Background: An elevated serum level of interleukin-6 (IL-6) in pulmonary arterial hypertension (PAH) patients results in a greater symptom burden and increased mortality; however, the mechanisms underlying these observations remain unclear. Because both pre-clinical and clinical data associate elevated IL-6 levels with impaired cardiac function, we hypothesized that the adverse effects of IL-6 in PAH result, in part, from right ventricular (RV) dysfunction. Methods: We analyzed the relationship between IL-6 and RV function in 40 patients with PAH identified in our institutional PAH registry. Serum IL-6 levels was quantified by enzyme-linked immunoassay. Results: PAH patients had higher IL-6 levels than age- and gender-matched controls. Circulating IL-6 levels correlated inversely with echocardiography-based measures of RV function and RV–pulmonary artery (RV-PA) coupling. When dividing PAH patients by median IL-6 level, patients with higher IL-6 had significantly worse RV function (fractional area change [FAC] 23 ± 12% vs 38 ± 11%, tricuspid annular plane systolic excursion [TAPSE] 1.3 ± 0.3 cm vs 2.1 ± 0.5 cm), impaired RV-PA coupling (0.6 ± 0.5%/mm Hg vs 0.9 ± 0.5%/mm Hg), higher right atrial pressure (13 ± 7 mm Hg vs 9 ± 5 mm Hg), reduced cardiac index (2.0 ± 0.5 liters/min/m 2 vs 2.8 ± 1.0 liters/min/m 2 ) and lower stroke volume (48 ± 20 ml vs 70 ± 28 ml). In contrast, the relationships between IL-6 and mean pulmonary artery pressure (mPAP), pulmonary vascular resistance (PVR) and pulmonary arterial compliance (PAC) were not significant. Finally, IL-6 was independently associated with RV function and RV-PA coupling after adjusting for static (PVR) and pulsatile (PAC) after-load on the RV. Conclusions: Serum IL-6 levels are independently associated with RV function and RV-PA coupling in PAH. Patients with higher IL-6 levels have more severe RV dysfunction and diminished RV-PA coupling despite a comparable severity of pulmonary vascular disease.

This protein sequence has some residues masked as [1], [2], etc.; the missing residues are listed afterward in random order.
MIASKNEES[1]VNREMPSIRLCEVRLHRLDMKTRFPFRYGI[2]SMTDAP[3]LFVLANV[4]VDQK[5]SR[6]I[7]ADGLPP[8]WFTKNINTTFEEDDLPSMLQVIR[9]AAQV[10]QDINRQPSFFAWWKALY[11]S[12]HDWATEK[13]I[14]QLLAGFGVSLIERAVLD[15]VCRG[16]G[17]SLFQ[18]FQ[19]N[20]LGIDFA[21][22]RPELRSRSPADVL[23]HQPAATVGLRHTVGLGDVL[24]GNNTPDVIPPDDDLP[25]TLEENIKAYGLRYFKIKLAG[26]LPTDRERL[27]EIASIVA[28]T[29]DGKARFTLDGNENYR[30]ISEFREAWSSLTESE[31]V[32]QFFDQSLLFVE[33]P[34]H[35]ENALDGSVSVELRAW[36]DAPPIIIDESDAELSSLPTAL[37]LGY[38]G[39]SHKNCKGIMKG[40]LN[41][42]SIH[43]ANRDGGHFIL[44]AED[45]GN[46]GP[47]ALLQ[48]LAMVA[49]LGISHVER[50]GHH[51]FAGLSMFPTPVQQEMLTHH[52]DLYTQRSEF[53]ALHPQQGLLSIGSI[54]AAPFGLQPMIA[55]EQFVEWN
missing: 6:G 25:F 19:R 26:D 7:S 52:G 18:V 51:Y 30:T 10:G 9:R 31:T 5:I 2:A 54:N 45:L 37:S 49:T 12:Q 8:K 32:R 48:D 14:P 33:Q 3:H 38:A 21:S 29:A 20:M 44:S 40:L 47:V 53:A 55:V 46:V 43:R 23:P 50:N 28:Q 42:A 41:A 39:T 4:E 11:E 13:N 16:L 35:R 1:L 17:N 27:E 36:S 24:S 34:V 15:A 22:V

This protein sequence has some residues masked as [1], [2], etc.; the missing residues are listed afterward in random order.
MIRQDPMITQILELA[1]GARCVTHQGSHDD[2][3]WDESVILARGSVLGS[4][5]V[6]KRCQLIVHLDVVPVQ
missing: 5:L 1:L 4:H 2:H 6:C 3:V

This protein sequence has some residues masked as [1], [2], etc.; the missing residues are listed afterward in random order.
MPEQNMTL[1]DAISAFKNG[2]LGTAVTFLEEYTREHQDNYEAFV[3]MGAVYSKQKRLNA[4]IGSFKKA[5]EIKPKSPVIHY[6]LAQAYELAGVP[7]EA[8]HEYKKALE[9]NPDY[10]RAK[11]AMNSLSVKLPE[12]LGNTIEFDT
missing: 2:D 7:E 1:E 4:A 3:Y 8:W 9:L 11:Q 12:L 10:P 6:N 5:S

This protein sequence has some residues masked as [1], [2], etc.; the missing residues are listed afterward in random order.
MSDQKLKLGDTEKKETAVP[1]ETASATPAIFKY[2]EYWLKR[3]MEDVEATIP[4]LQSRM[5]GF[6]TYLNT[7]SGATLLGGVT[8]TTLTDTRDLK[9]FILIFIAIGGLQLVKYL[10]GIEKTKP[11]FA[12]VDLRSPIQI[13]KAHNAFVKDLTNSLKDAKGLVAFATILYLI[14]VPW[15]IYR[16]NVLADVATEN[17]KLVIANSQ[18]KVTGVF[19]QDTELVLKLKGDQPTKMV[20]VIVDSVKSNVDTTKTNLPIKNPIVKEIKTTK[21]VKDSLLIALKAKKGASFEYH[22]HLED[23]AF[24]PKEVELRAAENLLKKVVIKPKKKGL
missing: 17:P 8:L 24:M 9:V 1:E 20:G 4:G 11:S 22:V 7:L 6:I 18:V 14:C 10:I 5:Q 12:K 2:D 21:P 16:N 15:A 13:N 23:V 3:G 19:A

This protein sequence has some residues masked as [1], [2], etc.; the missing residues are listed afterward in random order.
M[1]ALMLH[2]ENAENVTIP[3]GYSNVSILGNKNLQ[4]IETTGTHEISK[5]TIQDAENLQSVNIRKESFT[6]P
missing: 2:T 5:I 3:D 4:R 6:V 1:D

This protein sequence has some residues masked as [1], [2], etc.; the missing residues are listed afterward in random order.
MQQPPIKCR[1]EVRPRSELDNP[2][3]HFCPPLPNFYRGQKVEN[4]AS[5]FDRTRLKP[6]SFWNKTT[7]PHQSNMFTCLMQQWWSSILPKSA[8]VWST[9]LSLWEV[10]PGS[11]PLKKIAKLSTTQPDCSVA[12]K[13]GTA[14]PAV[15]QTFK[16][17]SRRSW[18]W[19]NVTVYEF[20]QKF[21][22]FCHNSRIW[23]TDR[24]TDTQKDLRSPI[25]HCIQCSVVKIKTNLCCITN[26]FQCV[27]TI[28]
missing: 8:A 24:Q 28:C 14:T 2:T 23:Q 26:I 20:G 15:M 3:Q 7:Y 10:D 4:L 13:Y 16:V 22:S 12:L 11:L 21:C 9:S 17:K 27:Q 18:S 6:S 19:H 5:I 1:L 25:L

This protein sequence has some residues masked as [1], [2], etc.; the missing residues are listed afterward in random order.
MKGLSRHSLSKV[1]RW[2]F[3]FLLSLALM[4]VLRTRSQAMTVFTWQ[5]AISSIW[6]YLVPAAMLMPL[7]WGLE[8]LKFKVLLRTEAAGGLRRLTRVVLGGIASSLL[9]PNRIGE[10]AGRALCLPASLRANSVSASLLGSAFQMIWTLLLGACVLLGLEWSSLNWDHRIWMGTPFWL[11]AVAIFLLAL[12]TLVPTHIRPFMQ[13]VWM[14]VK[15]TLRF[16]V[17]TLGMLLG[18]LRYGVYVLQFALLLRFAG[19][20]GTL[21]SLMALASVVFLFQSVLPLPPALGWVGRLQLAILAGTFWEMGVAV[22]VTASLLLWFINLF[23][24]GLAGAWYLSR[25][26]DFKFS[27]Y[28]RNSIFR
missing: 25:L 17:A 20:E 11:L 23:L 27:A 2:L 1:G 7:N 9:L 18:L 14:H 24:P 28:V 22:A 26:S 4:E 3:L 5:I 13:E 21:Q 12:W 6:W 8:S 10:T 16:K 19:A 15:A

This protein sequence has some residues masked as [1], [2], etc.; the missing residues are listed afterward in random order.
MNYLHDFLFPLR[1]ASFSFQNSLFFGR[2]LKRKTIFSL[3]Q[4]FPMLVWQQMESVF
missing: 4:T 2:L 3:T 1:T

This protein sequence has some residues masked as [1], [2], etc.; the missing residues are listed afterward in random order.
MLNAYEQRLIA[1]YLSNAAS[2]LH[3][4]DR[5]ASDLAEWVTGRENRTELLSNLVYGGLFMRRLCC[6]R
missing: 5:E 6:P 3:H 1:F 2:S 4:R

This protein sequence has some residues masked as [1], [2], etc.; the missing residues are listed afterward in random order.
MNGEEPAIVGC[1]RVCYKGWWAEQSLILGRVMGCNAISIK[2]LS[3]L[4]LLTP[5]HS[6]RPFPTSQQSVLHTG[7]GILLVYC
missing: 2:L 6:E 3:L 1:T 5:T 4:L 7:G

Bibliographical noteFunding Information:
T.T. received a modest honorarium from Gilead Sciences and Actelion for advisory board participation. The remaining authors have no conflicts of interest to disclose. This study was supported by the National Institutes of Health (NIH RO1 HL113003 and ROI HL071115, and NIH F32 HL129554 to S.A.), the Canada Foundation for Innovation (229252 and 33012 to S.A.), a Tier 1 Canada Research Chair in Mitochondrial Dynamics and Translational Medicine (950-229252), the William J Henderson Foundation and the American Heart Association (Scientist Development Grant 15SDG25560048 to T.T.).
- RV-PA coupling
- pulmonary hypertension